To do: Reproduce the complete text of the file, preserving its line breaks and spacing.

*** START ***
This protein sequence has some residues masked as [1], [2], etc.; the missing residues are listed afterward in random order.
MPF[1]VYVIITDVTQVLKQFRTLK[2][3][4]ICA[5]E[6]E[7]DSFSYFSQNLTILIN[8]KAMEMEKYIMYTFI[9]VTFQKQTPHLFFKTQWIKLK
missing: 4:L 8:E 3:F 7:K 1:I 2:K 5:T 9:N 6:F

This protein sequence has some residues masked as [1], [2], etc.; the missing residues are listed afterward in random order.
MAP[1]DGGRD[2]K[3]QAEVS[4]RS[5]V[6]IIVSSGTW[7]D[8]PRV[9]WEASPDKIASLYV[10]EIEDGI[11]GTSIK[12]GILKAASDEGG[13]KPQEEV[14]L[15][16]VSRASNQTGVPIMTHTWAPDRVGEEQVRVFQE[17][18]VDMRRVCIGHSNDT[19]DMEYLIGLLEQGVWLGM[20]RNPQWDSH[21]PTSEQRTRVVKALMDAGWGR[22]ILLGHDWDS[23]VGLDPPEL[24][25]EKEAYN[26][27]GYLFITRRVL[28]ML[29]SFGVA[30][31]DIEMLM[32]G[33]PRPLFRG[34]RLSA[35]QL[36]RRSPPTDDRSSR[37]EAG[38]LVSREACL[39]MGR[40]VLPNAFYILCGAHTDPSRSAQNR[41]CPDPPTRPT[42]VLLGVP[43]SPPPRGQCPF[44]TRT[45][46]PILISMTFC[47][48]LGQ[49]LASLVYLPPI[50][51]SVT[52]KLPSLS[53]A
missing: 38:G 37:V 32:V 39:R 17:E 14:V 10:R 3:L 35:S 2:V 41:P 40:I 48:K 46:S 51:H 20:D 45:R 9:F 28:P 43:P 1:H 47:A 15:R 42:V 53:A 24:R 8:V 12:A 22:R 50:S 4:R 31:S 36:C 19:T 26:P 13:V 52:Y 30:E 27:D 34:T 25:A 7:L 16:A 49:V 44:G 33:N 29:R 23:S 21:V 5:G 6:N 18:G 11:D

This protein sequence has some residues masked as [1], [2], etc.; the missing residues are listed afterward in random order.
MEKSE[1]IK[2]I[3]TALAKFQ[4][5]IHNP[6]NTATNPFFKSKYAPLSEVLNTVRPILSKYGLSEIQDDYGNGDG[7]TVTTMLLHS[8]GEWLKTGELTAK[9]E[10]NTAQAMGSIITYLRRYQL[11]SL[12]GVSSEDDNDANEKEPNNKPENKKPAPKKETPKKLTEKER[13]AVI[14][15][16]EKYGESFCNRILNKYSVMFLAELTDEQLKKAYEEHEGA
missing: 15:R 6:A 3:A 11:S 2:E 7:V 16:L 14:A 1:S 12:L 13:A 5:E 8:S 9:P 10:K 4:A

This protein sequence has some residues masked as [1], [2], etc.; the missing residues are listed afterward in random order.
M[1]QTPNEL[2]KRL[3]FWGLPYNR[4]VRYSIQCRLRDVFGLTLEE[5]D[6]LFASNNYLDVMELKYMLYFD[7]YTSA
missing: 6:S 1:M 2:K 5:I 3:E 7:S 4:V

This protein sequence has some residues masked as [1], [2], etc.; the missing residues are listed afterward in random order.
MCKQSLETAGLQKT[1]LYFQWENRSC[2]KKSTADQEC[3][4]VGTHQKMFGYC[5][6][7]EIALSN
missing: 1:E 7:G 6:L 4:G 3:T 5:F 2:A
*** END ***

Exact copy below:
This protein sequence has some residues masked as [1], [2], etc.; the missing residues are listed afterward in random order.
MPF[1]VYVIITDVTQVLKQFRTLK[2][3][4]ICA[5]E[6]E[7]DSFSYFSQNLTILIN[8]KAMEMEKYIMYTFI[9]VTFQKQTPHLFFKTQWIKLK
missing: 4:L 8:E 3:F 7:K 1:I 2:K 5:T 9:N 6:F

This protein sequence has some residues masked as [1], [2], etc.; the missing residues are listed afterward in random order.
MAP[1]DGGRD[2]K[3]QAEVS[4]RS[5]V[6]IIVSSGTW[7]D[8]PRV[9]WEASPDKIASLYV[10]EIEDGI[11]GTSIK[12]GILKAASDEGG[13]KPQEEV[14]L[15][16]VSRASNQTGVPIMTHTWAPDRVGEEQVRVFQE[17][18]VDMRRVCIGHSNDT[19]DMEYLIGLLEQGVWLGM[20]RNPQWDSH[21]PTSEQRTRVVKALMDAGWGR[22]ILLGHDWDS[23]VGLDPPEL[24][25]EKEAYN[26][27]GYLFITRRVL[28]ML[29]SFGVA[30][31]DIEMLM[32]G[33]PRPLFRG[34]RLSA[35]QL[36]RRSPPTDDRSSR[37]EAG[38]LVSREACL[39]MGR[40]VLPNAFYILCGAHTDPSRSAQNR[41]CPDPPTRPT[42]VLLGVP[43]SPPPRGQCPF[44]TRT[45][46]PILISMTFC[47][48]LGQ[49]LASLVYLPPI[50][51]SVT[52]KLPSLS[53]A
missing: 38:G 37:V 32:V 39:R 17:E 14:V 10:R 3:L 35:S 2:V 41:P 40:I 48:K 46:S 51:H 20:D 45:R 9:F 28:P 43:P 1:H 47:A 15:R 42:V 53:A 24:R 8:V 12:A 22:R 50:S 4:R 31:S 36:C 19:T 26:P 13:V 52:Y 30:E 27:D 34:T 25:A 7:L 16:A 49:V 44:G 33:N 29:R 23:S 21:V 5:G 6:N 18:G 11:D

This protein sequence has some residues masked as [1], [2], etc.; the missing residues are listed afterward in random order.
MEKSE[1]IK[2]I[3]TALAKFQ[4][5]IHNP[6]NTATNPFFKSKYAPLSEVLNTVRPILSKYGLSEIQDDYGNGDG[7]TVTTMLLHS[8]GEWLKTGELTAK[9]E[10]NTAQAMGSIITYLRRYQL[11]SL[12]GVSSEDDNDANEKEPNNKPENKKPAPKKETPKKLTEKER[13]AVI[14][15][16]EKYGESFCNRILNKYSVMFLAELTDEQLKKAYEEHEGA
missing: 15:R 6:A 3:A 11:S 2:E 7:V 16:L 14:A 1:S 12:L 13:A 5:E 8:S 9:P 10:K 4:A

This protein sequence has some residues masked as [1], [2], etc.; the missing residues are listed afterward in random order.
M[1]QTPNEL[2]KRL[3]FWGLPYNR[4]VRYSIQCRLRDVFGLTLEE[5]D[6]LFASNNYLDVMELKYMLYFD[7]YTSA
missing: 6:S 1:M 2:K 5:I 3:E 7:S 4:V

This protein sequence has some residues masked as [1], [2], etc.; the missing residues are listed afterward in random order.
MCKQSLETAGLQKT[1]LYFQWENRSC[2]KKSTADQEC[3][4]VGTHQKMFGYC[5][6][7]EIALSN
missing: 1:E 7:G 6:L 4:G 3:T 5:F 2:A